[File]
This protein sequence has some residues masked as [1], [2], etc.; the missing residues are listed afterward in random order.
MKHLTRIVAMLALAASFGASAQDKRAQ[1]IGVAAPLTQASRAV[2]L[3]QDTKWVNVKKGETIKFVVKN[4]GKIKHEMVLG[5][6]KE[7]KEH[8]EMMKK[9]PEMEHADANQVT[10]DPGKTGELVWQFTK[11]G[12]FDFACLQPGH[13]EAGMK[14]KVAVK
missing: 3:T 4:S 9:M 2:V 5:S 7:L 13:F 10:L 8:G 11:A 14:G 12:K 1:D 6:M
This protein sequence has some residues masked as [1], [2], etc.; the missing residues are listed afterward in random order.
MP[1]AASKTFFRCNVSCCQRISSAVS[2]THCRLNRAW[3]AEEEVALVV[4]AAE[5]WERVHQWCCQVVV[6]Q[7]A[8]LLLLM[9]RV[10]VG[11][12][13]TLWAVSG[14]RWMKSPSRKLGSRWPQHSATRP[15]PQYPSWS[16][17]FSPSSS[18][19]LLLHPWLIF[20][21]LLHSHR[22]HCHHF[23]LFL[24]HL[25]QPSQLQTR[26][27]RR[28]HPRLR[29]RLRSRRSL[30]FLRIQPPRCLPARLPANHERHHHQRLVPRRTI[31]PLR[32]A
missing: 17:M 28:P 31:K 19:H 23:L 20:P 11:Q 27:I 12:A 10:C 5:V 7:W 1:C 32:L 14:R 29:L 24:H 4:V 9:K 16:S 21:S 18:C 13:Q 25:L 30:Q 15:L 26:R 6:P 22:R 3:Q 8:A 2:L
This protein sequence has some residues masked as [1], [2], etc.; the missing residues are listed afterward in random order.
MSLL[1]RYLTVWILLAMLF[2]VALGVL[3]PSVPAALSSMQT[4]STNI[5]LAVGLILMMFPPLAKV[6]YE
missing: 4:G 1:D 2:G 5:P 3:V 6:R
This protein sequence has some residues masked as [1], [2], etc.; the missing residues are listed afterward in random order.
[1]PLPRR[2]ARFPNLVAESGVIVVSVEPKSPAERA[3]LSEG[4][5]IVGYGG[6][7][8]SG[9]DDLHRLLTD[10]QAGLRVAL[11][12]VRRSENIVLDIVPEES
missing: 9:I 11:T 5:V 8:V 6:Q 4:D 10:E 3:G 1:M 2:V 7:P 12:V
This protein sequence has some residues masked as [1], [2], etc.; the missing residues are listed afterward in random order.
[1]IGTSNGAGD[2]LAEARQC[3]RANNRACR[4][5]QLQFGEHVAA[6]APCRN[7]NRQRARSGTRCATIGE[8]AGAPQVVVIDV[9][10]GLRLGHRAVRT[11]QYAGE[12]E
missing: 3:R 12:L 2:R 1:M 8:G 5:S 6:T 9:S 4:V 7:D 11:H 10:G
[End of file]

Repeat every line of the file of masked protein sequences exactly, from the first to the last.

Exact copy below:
This protein sequence has some residues masked as [1], [2], etc.; the missing residues are listed afterward in random order.
MKHLTRIVAMLALAASFGASAQDKRAQ[1]IGVAAPLTQASRAV[2]L[3]QDTKWVNVKKGETIKFVVKN[4]GKIKHEMVLG[5][6]KE[7]KEH[8]EMMKK[9]PEMEHADANQVT[10]DPGKTGELVWQFTK[11]G[12]FDFACLQPGH[13]EAGMK[14]KVAVK
missing: 3:T 4:S 9:M 2:V 5:S 7:L 13:F 10:L 8:G 11:A 14:G 12:K 1:D 6:M
This protein sequence has some residues masked as [1], [2], etc.; the missing residues are listed afterward in random order.
MP[1]AASKTFFRCNVSCCQRISSAVS[2]THCRLNRAW[3]AEEEVALVV[4]AAE[5]WERVHQWCCQVVV[6]Q[7]A[8]LLLLM[9]RV[10]VG[11][12][13]TLWAVSG[14]RWMKSPSRKLGSRWPQHSATRP[15]PQYPSWS[16][17]FSPSSS[18][19]LLLHPWLIF[20][21]LLHSHR[22]HCHHF[23]LFL[24]HL[25]QPSQLQTR[26][27]RR[28]HPRLR[29]RLRSRRSL[30]FLRIQPPRCLPARLPANHERHHHQRLVPRRTI[31]PLR[32]A
missing: 17:M 28:P 31:K 19:H 23:L 20:P 11:Q 27:I 12:A 10:C 5:V 7:W 1:C 32:L 14:R 29:L 24:H 4:V 9:K 16:S 21:S 18:C 13:Q 25:L 30:Q 15:L 26:R 6:P 22:R 3:Q 8:A 2:L
This protein sequence has some residues masked as [1], [2], etc.; the missing residues are listed afterward in random order.
MSLL[1]RYLTVWILLAMLF[2]VALGVL[3]PSVPAALSSMQT[4]STNI[5]LAVGLILMMFPPLAKV[6]YE
missing: 4:G 1:D 2:G 5:P 3:V 6:R
This protein sequence has some residues masked as [1], [2], etc.; the missing residues are listed afterward in random order.
[1]PLPRR[2]ARFPNLVAESGVIVVSVEPKSPAERA[3]LSEG[4][5]IVGYGG[6][7][8]SG[9]DDLHRLLTD[10]QAGLRVAL[11][12]VRRSENIVLDIVPEES
missing: 9:I 11:T 5:V 8:V 6:Q 4:D 10:E 3:G 1:M 2:V 7:P 12:V
This protein sequence has some residues masked as [1], [2], etc.; the missing residues are listed afterward in random order.
[1]IGTSNGAGD[2]LAEARQC[3]RANNRACR[4][5]QLQFGEHVAA[6]APCRN[7]NRQRARSGTRCATIGE[8]AGAPQVVVIDV[9][10]GLRLGHRAVRT[11]QYAGE[12]E
missing: 3:R 12:L 2:R 1:M 8:G 5:S 6:T 9:S 4:V 7:D 11:H 10:G